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H.M. Cutter Alert by Blue Ensign - Vanguard Models - 1:64 scale

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The Cutter Alert Build log

The Alert kit arrived at a very opportune time for me as I'm fresh from my knowledge of cutters from my recent Cheerful build.

Ever since I acquired (1991) the Peter Goodwin book The Naval Cutter Alert 1777. in the Anatomy of the Ship series, published by Conway Maritime press,  I have long wished to make a model of Alert.

 

Chris Watton has now made that possible, without having to scratch build everything myself.

 

Before I start however, there are already things buzzing around my head, and points to ponder.

Clinker or carvel planking below the Main wale?

 

The kit indicates Carvel whereas Goodwin shows Clinker in his book but goes on to state that Alert was sheathed with copper at Deptford on 30 July 1777.

How would this work, I've never heard of coppered clinker, can this be right?

 

However, I'm tempted to look at clinker planking, but I've absolutely no experience of it or even how to begin, so it would be quite a challenge for me.

If I do opt for Clinker I imagine one has to start from the Garboard plank and work upward to the wale.

Should I  go for  a carvel base planking and clinker over the top, or go straight for a single planked job as with Cheerful.

 

I may well think it's all too difficult, and build her carvel, but these are all questions I need to resolve before I reach that stage.

In the meantime I have to get my build plan organised, which may be some time.

 

B.E.

20/06/2019

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Howdy BE lucky you straight into it, looks like it should be a marvelous boat to build.

I dare say that there will be a few more soon, along with Chris's log I will have plenty of

modellers to follow and help me through the tricky bits.

Sorry can't help with the planking questions, way beyond my pay grade.

hooroo  Chris

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Posted (edited)

Of course some of us manage to turn carvel into clinker anyway if the strip shaping goes awry !!

 

But great to see BE leading the way !

Edited by SpyGlass

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Cheers Guys,

@Chris - between you and me it's beyond my pay grade too.🤔

@ Dirk - Thanks for reminding me about your sweet little Sherbourne build, I thought I had seen an example of a cutter clinker. 🙂 I am leaning towards  following your example, a first layer planking should provide a decent base to attach the second layer, and I do have a good stock of boxwood strip to allow for the likely errors to come. Thanks for the link to your build photo's, it looks like it will be my main reference work for the lower hull planking.

@James - I don't think it will be a quick start🙂

@Steve, - I've been there too😃

 

Back to the head scratching.

 

B.E.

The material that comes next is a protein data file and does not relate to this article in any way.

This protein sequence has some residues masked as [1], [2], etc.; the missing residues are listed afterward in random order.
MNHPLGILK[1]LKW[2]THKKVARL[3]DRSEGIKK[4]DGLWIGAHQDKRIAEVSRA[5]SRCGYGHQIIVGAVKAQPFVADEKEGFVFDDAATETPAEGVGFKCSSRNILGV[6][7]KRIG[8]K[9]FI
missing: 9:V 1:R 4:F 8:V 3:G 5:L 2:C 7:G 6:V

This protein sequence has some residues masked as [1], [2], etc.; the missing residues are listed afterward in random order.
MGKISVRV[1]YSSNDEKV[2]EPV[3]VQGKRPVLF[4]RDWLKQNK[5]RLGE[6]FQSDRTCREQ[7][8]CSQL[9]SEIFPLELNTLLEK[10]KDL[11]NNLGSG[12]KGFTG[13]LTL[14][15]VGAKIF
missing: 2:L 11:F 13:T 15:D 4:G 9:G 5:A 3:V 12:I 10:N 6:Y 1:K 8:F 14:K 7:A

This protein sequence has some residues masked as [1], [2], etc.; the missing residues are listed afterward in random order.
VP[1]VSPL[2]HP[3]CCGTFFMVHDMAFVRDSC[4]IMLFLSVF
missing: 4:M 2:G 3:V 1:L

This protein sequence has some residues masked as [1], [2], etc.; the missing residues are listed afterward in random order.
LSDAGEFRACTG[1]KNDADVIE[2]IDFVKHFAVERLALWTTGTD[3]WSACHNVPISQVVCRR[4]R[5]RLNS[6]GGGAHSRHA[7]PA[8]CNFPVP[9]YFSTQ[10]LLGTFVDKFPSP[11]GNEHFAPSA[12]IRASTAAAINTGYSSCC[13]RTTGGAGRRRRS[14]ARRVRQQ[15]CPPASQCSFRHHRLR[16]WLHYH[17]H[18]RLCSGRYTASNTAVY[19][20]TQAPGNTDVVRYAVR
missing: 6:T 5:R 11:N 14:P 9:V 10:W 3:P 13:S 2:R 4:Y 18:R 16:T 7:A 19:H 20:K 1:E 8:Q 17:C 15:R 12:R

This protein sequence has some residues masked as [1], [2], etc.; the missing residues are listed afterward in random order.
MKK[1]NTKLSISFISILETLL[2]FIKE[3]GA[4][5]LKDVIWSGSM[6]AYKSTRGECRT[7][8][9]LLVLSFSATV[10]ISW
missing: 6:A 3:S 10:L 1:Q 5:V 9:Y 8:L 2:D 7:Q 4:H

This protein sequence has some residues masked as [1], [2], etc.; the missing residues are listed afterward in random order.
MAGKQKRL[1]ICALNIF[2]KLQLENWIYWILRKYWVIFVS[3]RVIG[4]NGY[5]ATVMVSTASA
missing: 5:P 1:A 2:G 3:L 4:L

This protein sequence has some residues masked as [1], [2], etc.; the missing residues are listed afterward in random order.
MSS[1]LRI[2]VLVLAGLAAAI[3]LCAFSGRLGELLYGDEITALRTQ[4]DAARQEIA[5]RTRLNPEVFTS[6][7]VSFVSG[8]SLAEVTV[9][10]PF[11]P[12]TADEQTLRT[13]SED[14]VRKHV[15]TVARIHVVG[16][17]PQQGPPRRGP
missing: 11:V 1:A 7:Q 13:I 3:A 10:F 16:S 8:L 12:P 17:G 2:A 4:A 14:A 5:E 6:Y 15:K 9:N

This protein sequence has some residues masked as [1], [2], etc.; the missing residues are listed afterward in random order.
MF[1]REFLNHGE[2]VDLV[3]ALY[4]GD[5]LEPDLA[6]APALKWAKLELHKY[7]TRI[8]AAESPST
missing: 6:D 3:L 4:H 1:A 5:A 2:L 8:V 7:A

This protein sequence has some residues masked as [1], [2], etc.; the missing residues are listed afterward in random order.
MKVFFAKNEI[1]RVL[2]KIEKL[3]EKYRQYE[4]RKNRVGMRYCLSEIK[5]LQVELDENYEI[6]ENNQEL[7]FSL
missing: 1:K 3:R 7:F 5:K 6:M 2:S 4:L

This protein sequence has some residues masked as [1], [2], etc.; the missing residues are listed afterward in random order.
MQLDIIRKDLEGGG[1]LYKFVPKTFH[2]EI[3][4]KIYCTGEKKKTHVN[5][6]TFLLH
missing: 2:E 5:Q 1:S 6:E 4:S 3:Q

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BE,

I’ve been waiting for a long while for a kit of Alert to come along. I tried the paper version, but that didn’t work out very well. I would like to try her with a clinker hull. As far as I can tell no one has been able to definitively state yes or no. Druxey had recommended to someone a NMM booklet on the clinker hull. It’s by Eric McKee called Clenched Lap or Clinker: An application of a boat building technique. I should receive a copy in a few days. I am also trying to find a copy of some of Roger Cole’s articles in the NRG Journal . They are concerning the topic with regards to his build. They are in Vol 44 # 3 (pg 204-222) and Vol 45 # 1 (pg 34-35). I think these are too early to get from the NRG themselves. You may already know of this info. Good luck on with your build.

 

Regards,

 

Kurt

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Posted (edited)

Here is an online link to Roger's beautiful model. He has done significant additional research for his model. His clenched lap planking i the way I'd do it!

http://www.craftsmanshipmuseum.com/BuildingAlert.pdf

 

I have seen a copper sheathed clinker planked model but can't recall where.

Edited by dvm27

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Post 1

I shall be building this model primarily using the following external reference sources.

1) The Naval Cutter Alert 1777 Book by Peter Goodwin.

 

2) Alert Provenence and Construction by N. Roger Cole.

 

3) Articles from the NRG journals Vols 44 and 45 by Roger Cole.

 

4) The Elements and Practice of Rigging and Seamanship by David Steel 1794.

 

Thanks to Greg(DVM) for the link to the Alert article by Roger Cole, and to Kurt for the NRG articles in Vols 44 and 45 regarding  clinker planking and coppering over clinker.

 

I will also draw heavily on the approach taken by Chuck, and followed by me, in relation to the Cheerful build.

I am also appreciative of the examples relating to Clinker planking provided by Dirk (dubz) in his Sherbourne build, and  Nils (mirabelle61)  for his Zeesboot build.

 

There will be modifications along the way both in materials and fittings and these will be covered at the appropriate point in the build.

 

Time to get the basic skeleton assembled.

 

B.E.

22/06/2019

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Post 2

Getting to grips

First thing to note is that the part numbers are not laser cut into the mdf parts. It is necessary to mark all parts with the reference number before removal from the host sheet.

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When starting a kit I like to dry fit the parts to get a feel for the build, and make up a simple build board to support the stem and keel.

 On my kit the bulkhead parts and the false keel are quite a loose fit so great care will need to be taken make sure that the bulkheads remain square during assembly while the glue dries.

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The lower deck which slots over the bulkheads helps to stabilise the bulkheads square to the keel, but still allows  some movement in the vertical plane.

The stern post fits loosely into slots on the false keel and is glued into place, but before this can be done the instructions say to reduce the stern area  to half its thickness to allow for subsequent planking to fit flush against the stern post.

The actual area of the stern to be reduced is indicated as relating to the very aft edge of the false keel and the tabs attached to the stern post.